Archive for October, 2006

Update on the IE7 Security Flaw

According to Microsoft it doesn’t have one. Apparently, the security issue that I talked about the other day is actually in Outlook Express but can be exploited through Internet Explorer.

That’s OK then…

Run Internet Explorer 6 & 7 together on the same machine.

Web designers need to test their sites on a number of different browsers and one of the big gripes about IE7 is that it doesn’t allow you to leave IE6 on your machine when you install it. The same is true for IE6 and IE5.5, IE5 etc…

Well, here’s how you do it.

UPDATE: After writing this post I realised that the method below is fraught with problems not least of which is the fact that whilst it looks like IE6 I think it is actually using the gubbins from IE7 and it is really slow and buggy anyway. I have since discovered a standalone version of IE6 that is definitely IE6 and actually works… Download it here. I have left my original post below for posterity. Apologies to those of you that wasted your time dicking around with my original instructions…

ANOTHER UPDATE:  Yousif has got an installer that ‘installs’ all previous versions of IE back to 3 as standalone applications. He also gives a couple of registry edits that affect things like conditional comments etc.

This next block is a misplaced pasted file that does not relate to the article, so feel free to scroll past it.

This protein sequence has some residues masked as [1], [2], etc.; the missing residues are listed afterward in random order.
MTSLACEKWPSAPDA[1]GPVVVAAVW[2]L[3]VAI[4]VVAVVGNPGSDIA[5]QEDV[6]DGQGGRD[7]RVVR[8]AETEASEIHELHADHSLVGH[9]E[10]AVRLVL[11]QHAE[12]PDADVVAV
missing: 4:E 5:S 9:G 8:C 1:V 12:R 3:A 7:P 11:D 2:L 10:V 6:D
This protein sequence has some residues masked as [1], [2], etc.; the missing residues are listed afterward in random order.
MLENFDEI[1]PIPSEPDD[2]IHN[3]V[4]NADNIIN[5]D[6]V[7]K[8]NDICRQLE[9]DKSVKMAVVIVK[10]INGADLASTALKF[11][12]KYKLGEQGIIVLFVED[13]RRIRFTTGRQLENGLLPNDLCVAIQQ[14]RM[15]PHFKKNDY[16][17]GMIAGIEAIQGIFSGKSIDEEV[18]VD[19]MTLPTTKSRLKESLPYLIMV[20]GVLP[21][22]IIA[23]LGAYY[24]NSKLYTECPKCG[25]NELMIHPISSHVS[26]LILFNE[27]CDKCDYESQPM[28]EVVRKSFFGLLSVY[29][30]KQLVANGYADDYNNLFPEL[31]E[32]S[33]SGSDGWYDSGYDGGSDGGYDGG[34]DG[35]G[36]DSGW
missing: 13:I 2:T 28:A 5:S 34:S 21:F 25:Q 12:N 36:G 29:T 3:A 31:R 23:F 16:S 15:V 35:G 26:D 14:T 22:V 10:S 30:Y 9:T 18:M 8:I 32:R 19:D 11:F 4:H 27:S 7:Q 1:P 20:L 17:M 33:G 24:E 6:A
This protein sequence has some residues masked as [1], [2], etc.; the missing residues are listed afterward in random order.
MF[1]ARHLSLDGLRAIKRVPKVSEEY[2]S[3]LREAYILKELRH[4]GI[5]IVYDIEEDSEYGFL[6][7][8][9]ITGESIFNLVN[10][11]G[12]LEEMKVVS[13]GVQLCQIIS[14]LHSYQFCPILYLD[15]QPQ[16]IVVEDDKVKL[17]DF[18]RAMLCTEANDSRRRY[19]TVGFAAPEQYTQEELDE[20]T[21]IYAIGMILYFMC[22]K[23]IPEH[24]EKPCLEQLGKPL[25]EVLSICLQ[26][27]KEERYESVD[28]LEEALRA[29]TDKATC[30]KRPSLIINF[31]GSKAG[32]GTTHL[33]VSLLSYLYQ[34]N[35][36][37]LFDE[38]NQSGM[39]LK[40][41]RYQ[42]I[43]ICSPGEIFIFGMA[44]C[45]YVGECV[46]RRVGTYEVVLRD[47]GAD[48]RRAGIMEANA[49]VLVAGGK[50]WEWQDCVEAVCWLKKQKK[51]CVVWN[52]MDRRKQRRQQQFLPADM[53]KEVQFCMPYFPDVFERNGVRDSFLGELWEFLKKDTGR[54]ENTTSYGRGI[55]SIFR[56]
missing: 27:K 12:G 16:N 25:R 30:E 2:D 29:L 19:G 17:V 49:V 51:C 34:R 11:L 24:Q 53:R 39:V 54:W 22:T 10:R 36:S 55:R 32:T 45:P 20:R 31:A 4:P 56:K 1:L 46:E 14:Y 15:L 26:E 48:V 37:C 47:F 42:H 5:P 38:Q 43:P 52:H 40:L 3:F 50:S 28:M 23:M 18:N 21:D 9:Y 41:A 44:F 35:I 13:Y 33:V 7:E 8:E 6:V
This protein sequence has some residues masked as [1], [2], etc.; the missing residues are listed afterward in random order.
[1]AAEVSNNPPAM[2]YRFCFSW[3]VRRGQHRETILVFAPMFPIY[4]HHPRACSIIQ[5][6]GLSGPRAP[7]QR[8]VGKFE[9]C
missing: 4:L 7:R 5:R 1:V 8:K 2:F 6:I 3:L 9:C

Before installing IE7 make a copy of the installation directory of IE6 which is usually at C:/Program Files/Internet Explorer. Leave the copy in your Program Files directory and name it Internet Explorer 6 or for that matter whatever you fancy, “Dennis” for example.

After installing IE7 if you run iexplore.exe from your Internet Explorer 6 directory it will just start IE7, unless that is you follow these steps.

Create a new text file called iexplore.exe.local in your Internet Explorer 6 directory. Make sure that you have renamed it correctly and not iexplore.exe.local.txt as this, funnily enough, doesn’t work. (disable “Hide extensions for known file types” in Tools/Folder Options/View if you haven’t already.) The iexpore.exe in your v6 directory will now open up IE6…


This is old news but I thought I’d resurrect it in light of the new release of Internet Explorer and the fact that people on the beta forums were still complaining about the lack of support for mulitple versions. It obviously isn’t old news to them.

There are a number of sites detailing how to run IE7 in standalone mode leaving IE6 as it is but I think that is a bit arse about face. You want to install IE7 and have the old version(s) in buggy standalone mode surely…

This works with previous versions of IE which Peter-Paul Koch has kindly hosted for you here along with a list of issues when using this technique.

Generic Methods… Now there’s a thing

Like the rest of the .NET world I have been soaking up the classes in the System.Collections.Generic namespace which have saved me a shed load of lines of custom collection code.

The other day I was writing some CodeSmith templates and needed a class to represent a property that could be hydrated from an XmlNode. And thus I began…

private XmlNode _propNode; 

public string Name 




        string attName = "name"; 

        //check the attribute exists 

        if (_propNode.Attributes[attName] != null) 

            //it does so return it 

            return _propNode.Attributes[attName].Value; 

        //it doesn't so return an empty string 

        return string.Empty;